Progressive Swamp Tour
Grab your camera, some good walking shoes, and the kids in your life - or a few good friends. Check out our epic adventure through three coastal nature preserves, all in the course of a day!
- story by Lisa Monti, photography by Ellis Anderson
From beginning to end, it took the better part of the day to take in the quiet beauty of the piney woods and pristine marshes, the county’s history as told by hundreds of headstones, authentic Vietnamese cuisine and the primeval swamp with ancient cypress trees and wildlife.
Logtown and Possum Walk
Our first destination was to the site of the once thriving Logtown community, which dates back to the1800s. Once home to major logging operations and large sawmills, Logtown was one of a handful of communities established along the peaceful Pearl River. Residents were displaced in the early 1960s when NASA’s rocket testing site was announced. Today the area’s natural beauty is on full display along the 7.2-mile Possum Walk portion of the Mississippi Coastal Heritage Trail.
The Possum Trail, named for an African-American community, runs from Infinity Science Center to the Pearl River. We took the road near the south gate of Stennis Space Center off Mississippi 607 to the Possum Trail entrance. Follow the signs to start out on the wide, slightly elevated boardwalk through the quiet woods that are home to wildlife, birds and insects. Markers identify native plants and the site of the old Dummyline Railroad, among other features dotting the trail. Be aware that alligators and poisonous snakes reside in the area, and do consider using bug spray before setting out.
Without going the distance, even a mile-long stroll provides abundant natural beauty and tranquility among the trees, plants and waterways. Hard to believe that you’re not far from the sprawling Space Center complex and the busy interstate.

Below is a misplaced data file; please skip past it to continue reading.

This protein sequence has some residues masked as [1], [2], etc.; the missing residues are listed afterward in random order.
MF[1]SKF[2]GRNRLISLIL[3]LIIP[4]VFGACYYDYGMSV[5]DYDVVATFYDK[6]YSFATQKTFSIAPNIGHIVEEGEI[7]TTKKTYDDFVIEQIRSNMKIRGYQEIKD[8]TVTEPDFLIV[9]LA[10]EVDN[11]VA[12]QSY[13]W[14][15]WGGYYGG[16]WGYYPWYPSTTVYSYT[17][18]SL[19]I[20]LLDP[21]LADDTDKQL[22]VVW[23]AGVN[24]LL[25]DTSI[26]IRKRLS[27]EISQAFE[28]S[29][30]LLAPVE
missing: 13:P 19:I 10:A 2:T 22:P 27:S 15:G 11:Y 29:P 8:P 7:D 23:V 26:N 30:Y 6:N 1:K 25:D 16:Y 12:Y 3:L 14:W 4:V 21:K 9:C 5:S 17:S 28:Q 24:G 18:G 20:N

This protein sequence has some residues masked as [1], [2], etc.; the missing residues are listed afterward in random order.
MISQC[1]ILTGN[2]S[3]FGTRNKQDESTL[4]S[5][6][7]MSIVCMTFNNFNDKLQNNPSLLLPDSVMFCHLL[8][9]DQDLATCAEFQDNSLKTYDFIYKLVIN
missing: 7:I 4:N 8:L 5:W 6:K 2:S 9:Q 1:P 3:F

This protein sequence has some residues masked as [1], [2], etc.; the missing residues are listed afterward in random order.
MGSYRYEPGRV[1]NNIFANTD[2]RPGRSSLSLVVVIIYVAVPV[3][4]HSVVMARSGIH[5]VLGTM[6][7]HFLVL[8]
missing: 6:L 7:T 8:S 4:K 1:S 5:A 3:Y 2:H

After the walk, backtrack to the old Logtown cemetery where the oldest of some 435 headstones dates backs to 1853. Majestic live oak and magnolia trees keep watch over the ancestors of many local families in this peaceful setting.
Then, drive south along the tree-lined two-lane Highway 604, through the community of Pearlington, hugging the state line along the Pearl River. The road ends at Old U.S. 90, where you'll cross the river and head toward Louisiana, over two-lane bridges and past raised camps with playful names. You'll cross the Riolets, the pass that runs between the Mississippi Sound and Lake Ponchartrain. The road runs alongside lovely Lake Catherine for many miles, and the scenery melts away stress with each one.
Dong Phuong Bakery
The New Orleans easternmost suburbs are predominantly Vietnamese, and fans of the French-inspired cuisine of Vietnam are drawn to this area.
One standout culinary destination is Dong Phuong Oriental Bakery (14207 Chef Menteur Highway), worth the 30-minute drive because it consistently makes it to the food critic’s top 10 lists. There is an adjacent restaurant for a sit-down meal but for our day trip lunch, the bakery is all we needed.